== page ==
Ravi Bhushan and Juergen Martens
Amino acids are important biological
compounds that are associated with peptides and proteins, and occupy an
important position in the food and pharmaceutical industries. With their simple
structures and the ready availability of both enantiomers, amino acids not only
serve as a chiral pool for synthesis but also provide an inexpensive pool for
resolution studies as either the racemate for resolution or the chiral selector
for resolution of racemic mixtures of several other compounds. There has been
increasing interest in stereoselective synthesis based on chiral auxiliaries,
the production of which requires enantiomerically pure substances, particularly
Separation and identification of amino acids have always been important in various analytical situations, including determination of primary structure of peptides and proteins. The methods used for separation and identification have included classic paper chromatography, using butanol档etic acid淡ter as the solvent, and two-dimensional paper chromatography with phenol-water as the solvent for the second run, followed by ninhydrin reaction and application of 2,4-DNFB as the derivatizing reagent. Identification using DNP derivatives in the planar mode was achieved by Sanger to establish the amino acid sequence of insulin (leading to his receiving the Nobel Prize in chemistry). Application of ion-exchange columns for the separation of amino acids, followed by postcolumn derivatization with ninhydrin and recording the absorbance, formed the basis for early amino acid analysis. Automated Edman degradation methods were useful specifically for se quencing. The enantiomeric resolution of amino acids has been as challenging as that of any other chiral compound important in pharmaceutics or the synthesis or examination of chiral purity or racemization in immune response studies穮 particular, of peptides.
The development of analytical methods that can be applied for separation and identification and resolution of enantiomers of chiral compounds, including the control of optical purity, remains an area of interest and importance. Direct enantiomeric resolution by HPLC is hindered by the very high cost of CSPs, less durability, greater dependence on temperature, and other related problems. Therefore, indirect HPLC methods get preference. Indirect enantioseparation in the form of pairs of diastereomers by LC is generally simpler to perform and may offer better results than direct separation because chromatographic conditions can be optimized more easily and chiral derivatizing reagents (CDRs) can provide a highly sensitive detector response, making them suitable for the analysis of biological samples.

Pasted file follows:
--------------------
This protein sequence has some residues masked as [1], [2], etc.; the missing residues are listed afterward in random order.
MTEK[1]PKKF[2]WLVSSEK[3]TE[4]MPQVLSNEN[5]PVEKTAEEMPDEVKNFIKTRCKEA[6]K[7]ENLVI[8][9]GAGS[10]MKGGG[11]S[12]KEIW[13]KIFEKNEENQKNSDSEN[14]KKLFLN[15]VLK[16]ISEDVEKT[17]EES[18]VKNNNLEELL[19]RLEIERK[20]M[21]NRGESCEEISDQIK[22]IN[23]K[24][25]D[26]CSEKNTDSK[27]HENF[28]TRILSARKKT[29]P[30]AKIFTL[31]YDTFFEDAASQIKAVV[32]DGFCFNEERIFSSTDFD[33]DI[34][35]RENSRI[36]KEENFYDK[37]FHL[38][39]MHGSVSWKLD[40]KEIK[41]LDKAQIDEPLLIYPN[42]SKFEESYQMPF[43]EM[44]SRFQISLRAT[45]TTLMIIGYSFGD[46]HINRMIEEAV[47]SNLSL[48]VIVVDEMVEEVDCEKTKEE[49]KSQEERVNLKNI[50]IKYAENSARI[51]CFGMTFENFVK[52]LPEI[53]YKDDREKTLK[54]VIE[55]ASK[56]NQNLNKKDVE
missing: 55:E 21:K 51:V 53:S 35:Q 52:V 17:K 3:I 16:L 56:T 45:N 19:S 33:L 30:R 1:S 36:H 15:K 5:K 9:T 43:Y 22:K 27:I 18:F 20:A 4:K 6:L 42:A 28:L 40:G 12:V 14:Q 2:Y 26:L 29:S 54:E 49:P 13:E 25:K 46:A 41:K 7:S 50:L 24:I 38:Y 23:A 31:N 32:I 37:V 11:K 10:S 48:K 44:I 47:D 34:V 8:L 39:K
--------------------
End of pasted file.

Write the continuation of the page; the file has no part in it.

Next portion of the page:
Chromatography has progressed from the introduction of the classical column in 1906 to capillary electrochromatography (CEC) in 2000. HPLC has passed through many developmental phases, experiencing decreased separation time due to reduction in particle size from >100 mm to 3 mm and improvements in instrumentation and column materials, including fused-core particles. Although HPLC and TLC use similar stationary and mobile phases, which have closely related separation mechanisms, and can provide equally reliable quantitative data, the latter method is still less frequently utilized for enantioseparations. Nevertheless, a greater variety of stationary and mobile phases is available in TLC, and detection methods for analytes are more flexible and varied. The relative simplicity and low cost of TLC should make it ideal, but it is known for having generally lower separation efficiency than fully instrumental methods (e.g., GC, HPLC, and CE).
This book reflects our research activities over the past 30 years in the area of separation and synthesis related to amino acids. Its significant features are as follows
1. A unified perspective of both TLC and HPLC of amino acids for their separation and enantiomeric resolution
2. A unified approach as a handbook as well as a source book for separation of amino acids
3. Relevant, current information on the procedures for direct and indirect enantioseparation of amino acids
4. A chapter exclusively on separation and enantioseparation of nonprotein amino acids
5. Application of several CDRs, including methods of synthesis of both the CDRs and the diastereomers
6. Impregnation of thin-layer plates by different methods and their use for enantiomeric resolution
7. A chapter on penicillamine, which is a trifunctional nonproteinogenic amino acid containing a thiol group
8. Details of various TLC and HPLC experiments that show how to select an optimal method
9. Discussion and methods for determination of enantiomeric purity without resorting to specific rotation measurements
10. Use of enantiomerically pure amino acids as chiral auxiliaries for synthesis of various CDRs as well as chiral impregnating reagents
11. Discussion on the scope of the CDRs for their application in the enantioseparation of compounds other than amino acids based on identical functional reactivity
This is the first such comprehensive book, and we believe that it will be useful as a complete guide to understanding the current and potential applications of amino acid separations.